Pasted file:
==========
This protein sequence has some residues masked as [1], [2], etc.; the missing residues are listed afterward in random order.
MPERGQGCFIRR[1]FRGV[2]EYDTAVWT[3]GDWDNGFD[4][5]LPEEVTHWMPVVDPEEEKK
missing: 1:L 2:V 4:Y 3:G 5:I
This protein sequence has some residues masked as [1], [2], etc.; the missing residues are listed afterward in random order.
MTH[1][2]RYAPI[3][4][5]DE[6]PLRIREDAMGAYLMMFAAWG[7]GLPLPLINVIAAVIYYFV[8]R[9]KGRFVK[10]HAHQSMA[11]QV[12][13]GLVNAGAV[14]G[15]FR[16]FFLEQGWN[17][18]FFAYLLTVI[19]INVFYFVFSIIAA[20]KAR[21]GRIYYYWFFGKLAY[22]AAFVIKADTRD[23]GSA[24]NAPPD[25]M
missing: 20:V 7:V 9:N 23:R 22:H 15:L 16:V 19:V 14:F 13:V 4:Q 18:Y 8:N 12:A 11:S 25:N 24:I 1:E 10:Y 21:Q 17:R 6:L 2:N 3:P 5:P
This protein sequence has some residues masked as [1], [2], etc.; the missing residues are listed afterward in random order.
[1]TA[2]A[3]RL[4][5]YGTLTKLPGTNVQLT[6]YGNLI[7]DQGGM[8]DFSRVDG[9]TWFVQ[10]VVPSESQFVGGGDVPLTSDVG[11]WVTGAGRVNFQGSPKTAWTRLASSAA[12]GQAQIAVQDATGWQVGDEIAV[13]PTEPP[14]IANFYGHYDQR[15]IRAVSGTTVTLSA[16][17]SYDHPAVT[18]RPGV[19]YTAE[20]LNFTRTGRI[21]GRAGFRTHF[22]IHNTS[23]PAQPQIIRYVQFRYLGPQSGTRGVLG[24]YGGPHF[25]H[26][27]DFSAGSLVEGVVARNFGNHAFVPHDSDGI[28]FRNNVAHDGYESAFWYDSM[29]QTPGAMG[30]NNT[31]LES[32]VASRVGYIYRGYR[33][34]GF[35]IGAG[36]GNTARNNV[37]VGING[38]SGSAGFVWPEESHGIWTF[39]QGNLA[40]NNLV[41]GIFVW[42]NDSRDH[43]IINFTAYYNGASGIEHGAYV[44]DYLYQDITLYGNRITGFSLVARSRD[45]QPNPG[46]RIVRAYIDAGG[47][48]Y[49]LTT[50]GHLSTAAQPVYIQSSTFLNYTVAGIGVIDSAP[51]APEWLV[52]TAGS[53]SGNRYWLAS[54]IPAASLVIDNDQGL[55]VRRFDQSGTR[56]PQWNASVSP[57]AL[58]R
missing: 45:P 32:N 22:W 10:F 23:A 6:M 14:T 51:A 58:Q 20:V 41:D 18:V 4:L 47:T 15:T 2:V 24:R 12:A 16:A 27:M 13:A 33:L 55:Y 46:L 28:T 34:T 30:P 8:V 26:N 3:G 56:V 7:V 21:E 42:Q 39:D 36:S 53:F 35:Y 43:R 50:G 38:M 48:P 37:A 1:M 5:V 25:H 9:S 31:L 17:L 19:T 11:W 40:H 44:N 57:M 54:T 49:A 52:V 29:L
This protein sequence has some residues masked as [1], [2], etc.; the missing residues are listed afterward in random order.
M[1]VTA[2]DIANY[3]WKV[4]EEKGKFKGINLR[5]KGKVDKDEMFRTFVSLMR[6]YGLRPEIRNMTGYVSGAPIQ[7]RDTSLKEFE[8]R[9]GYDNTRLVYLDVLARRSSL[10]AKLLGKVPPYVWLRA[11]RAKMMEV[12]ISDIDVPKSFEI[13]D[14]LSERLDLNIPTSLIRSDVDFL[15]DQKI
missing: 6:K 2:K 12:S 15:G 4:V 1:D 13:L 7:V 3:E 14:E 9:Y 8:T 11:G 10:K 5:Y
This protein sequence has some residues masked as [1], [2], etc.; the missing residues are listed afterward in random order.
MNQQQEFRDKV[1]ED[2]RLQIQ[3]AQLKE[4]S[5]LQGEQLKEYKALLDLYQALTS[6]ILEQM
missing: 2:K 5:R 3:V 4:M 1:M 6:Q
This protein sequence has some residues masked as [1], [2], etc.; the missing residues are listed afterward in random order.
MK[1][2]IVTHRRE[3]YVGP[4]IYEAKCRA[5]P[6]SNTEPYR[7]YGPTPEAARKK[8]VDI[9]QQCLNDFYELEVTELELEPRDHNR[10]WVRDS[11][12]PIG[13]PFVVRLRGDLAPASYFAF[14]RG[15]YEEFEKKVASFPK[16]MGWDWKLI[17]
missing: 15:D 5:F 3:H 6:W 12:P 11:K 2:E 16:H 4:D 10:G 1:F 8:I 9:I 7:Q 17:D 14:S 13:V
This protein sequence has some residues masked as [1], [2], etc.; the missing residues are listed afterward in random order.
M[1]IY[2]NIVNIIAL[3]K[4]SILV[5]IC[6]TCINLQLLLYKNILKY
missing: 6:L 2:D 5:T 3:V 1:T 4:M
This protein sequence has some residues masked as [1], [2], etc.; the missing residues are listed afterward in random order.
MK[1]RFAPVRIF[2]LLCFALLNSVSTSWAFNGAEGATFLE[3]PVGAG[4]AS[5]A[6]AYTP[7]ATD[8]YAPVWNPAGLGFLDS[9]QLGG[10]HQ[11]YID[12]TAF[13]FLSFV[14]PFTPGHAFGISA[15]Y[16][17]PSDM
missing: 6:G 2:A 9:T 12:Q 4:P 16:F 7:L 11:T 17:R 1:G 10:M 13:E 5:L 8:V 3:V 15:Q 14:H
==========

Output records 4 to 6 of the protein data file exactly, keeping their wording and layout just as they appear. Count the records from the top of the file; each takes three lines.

This protein sequence has some residues masked as [1], [2], etc.; the missing residues are listed afterward in random order.
M[1]VTA[2]DIANY[3]WKV[4]EEKGKFKGINLR[5]KGKVDKDEMFRTFVSLMR[6]YGLRPEIRNMTGYVSGAPIQ[7]RDTSLKEFE[8]R[9]GYDNTRLVYLDVLARRSSL[10]AKLLGKVPPYVWLRA[11]RAKMMEV[12]ISDIDVPKSFEI[13]D[14]LSERLDLNIPTSLIRSDVDFL[15]DQKI
missing: 6:K 2:K 12:S 15:G 4:V 1:D 13:L 7:V 3:E 14:E 9:Y 8:T 11:G 10:K 5:Y
This protein sequence has some residues masked as [1], [2], etc.; the missing residues are listed afterward in random order.
MNQQQEFRDKV[1]ED[2]RLQIQ[3]AQLKE[4]S[5]LQGEQLKEYKALLDLYQALTS[6]ILEQM
missing: 2:K 5:R 3:V 4:M 1:M 6:Q
This protein sequence has some residues masked as [1], [2], etc.; the missing residues are listed afterward in random order.
MK[1][2]IVTHRRE[3]YVGP[4]IYEAKCRA[5]P[6]SNTEPYR[7]YGPTPEAARKK[8]VDI[9]QQCLNDFYELEVTELELEPRDHNR[10]WVRDS[11][12]PIG[13]PFVVRLRGDLAPASYFAF[14]RG[15]YEEFEKKVASFPK[16]MGWDWKLI[17]
missing: 15:D 5:F 3:H 6:W 12:P 11:K 2:E 16:H 4:D 10:G 1:F 8:I 9:I 7:Q 17:D 14:S 13:V